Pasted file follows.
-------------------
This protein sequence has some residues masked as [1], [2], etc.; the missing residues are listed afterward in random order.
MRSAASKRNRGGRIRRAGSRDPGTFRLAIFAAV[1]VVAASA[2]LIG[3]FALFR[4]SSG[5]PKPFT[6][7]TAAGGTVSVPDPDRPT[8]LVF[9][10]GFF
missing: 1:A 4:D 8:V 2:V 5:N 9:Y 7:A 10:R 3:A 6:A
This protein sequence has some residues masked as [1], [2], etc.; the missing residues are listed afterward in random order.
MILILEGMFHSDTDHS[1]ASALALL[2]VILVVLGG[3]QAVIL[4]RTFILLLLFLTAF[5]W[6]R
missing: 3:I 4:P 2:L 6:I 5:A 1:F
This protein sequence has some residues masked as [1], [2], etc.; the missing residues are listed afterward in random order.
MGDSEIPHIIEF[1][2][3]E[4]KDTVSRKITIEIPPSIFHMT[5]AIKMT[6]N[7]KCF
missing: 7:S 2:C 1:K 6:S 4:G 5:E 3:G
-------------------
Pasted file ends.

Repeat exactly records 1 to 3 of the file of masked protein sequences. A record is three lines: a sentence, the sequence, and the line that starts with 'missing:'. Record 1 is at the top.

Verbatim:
This protein sequence has some residues masked as [1], [2], etc.; the missing residues are listed afterward in random order.
MRSAASKRNRGGRIRRAGSRDPGTFRLAIFAAV[1]VVAASA[2]LIG[3]FALFR[4]SSG[5]PKPFT[6][7]TAAGGTVSVPDPDRPT[8]LVF[9][10]GFF
missing: 1:A 4:D 8:V 2:V 5:N 9:Y 7:A 10:R 3:A 6:A
This protein sequence has some residues masked as [1], [2], etc.; the missing residues are listed afterward in random order.
MILILEGMFHSDTDHS[1]ASALALL[2]VILVVLGG[3]QAVIL[4]RTFILLLLFLTAF[5]W[6]R
missing: 3:I 4:P 2:L 6:I 5:A 1:F
This protein sequence has some residues masked as [1], [2], etc.; the missing residues are listed afterward in random order.
MGDSEIPHIIEF[1][2][3]E[4]KDTVSRKITIEIPPSIFHMT[5]AIKMT[6]N[7]KCF
missing: 7:S 2:C 1:K 6:S 4:G 5:E 3:G